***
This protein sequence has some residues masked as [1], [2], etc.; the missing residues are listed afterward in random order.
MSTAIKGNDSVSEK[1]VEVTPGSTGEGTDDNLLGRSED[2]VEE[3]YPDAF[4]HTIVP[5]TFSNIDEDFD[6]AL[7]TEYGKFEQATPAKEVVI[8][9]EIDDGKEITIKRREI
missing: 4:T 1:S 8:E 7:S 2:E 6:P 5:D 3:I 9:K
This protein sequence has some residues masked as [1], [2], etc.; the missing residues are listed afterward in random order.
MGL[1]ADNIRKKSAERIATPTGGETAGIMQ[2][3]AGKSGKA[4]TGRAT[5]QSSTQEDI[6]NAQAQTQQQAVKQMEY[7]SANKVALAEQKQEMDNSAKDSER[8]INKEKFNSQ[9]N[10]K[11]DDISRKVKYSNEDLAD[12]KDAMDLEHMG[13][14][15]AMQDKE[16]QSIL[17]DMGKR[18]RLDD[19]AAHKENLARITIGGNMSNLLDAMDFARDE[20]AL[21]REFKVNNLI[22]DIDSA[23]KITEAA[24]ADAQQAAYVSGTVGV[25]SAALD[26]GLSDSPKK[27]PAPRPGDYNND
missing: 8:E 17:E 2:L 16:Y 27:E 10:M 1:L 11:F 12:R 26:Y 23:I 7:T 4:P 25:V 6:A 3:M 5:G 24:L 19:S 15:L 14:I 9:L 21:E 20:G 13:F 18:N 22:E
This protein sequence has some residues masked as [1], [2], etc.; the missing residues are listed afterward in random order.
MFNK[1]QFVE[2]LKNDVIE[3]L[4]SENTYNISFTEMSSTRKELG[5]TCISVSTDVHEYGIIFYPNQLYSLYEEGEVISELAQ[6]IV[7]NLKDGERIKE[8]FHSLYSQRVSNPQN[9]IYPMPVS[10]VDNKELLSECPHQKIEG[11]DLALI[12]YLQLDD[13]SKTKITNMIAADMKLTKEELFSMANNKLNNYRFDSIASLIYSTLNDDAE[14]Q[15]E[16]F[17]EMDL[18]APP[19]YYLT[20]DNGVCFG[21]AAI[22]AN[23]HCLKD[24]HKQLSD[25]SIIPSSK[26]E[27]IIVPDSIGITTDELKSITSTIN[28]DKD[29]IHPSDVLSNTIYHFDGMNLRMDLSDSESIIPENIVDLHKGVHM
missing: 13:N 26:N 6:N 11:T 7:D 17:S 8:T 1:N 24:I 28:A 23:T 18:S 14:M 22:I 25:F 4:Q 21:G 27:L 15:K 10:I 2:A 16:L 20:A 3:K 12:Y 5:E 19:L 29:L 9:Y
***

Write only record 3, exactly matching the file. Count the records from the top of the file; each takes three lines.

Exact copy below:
This protein sequence has some residues masked as [1], [2], etc.; the missing residues are listed afterward in random order.
MFNK[1]QFVE[2]LKNDVIE[3]L[4]SENTYNISFTEMSSTRKELG[5]TCISVSTDVHEYGIIFYPNQLYSLYEEGEVISELAQ[6]IV[7]NLKDGERIKE[8]FHSLYSQRVSNPQN[9]IYPMPVS[10]VDNKELLSECPHQKIEG[11]DLALI[12]YLQLDD[13]SKTKITNMIAADMKLTKEELFSMANNKLNNYRFDSIASLIYSTLNDDAE[14]Q[15]E[16]F[17]EMDL[18]APP[19]YYLT[20]DNGVCFG[21]AAI[22]AN[23]HCLKD[24]HKQLSD[25]SIIPSSK[26]E[27]IIVPDSIGITTDELKSITSTIN[28]DKD[29]IHPSDVLSNTIYHFDGMNLRMDLSDSESIIPENIVDLHKGVHM
missing: 13:N 26:N 6:N 11:T 7:D 17:S 8:T 1:N 24:I 28:A 23:T 18:S 14:M 22:I 25:F 4:Q 21:G 27:L 15:K 10:I 2:A 16:L 20:A 3:K 12:Y 5:E 19:L 29:L 9:Y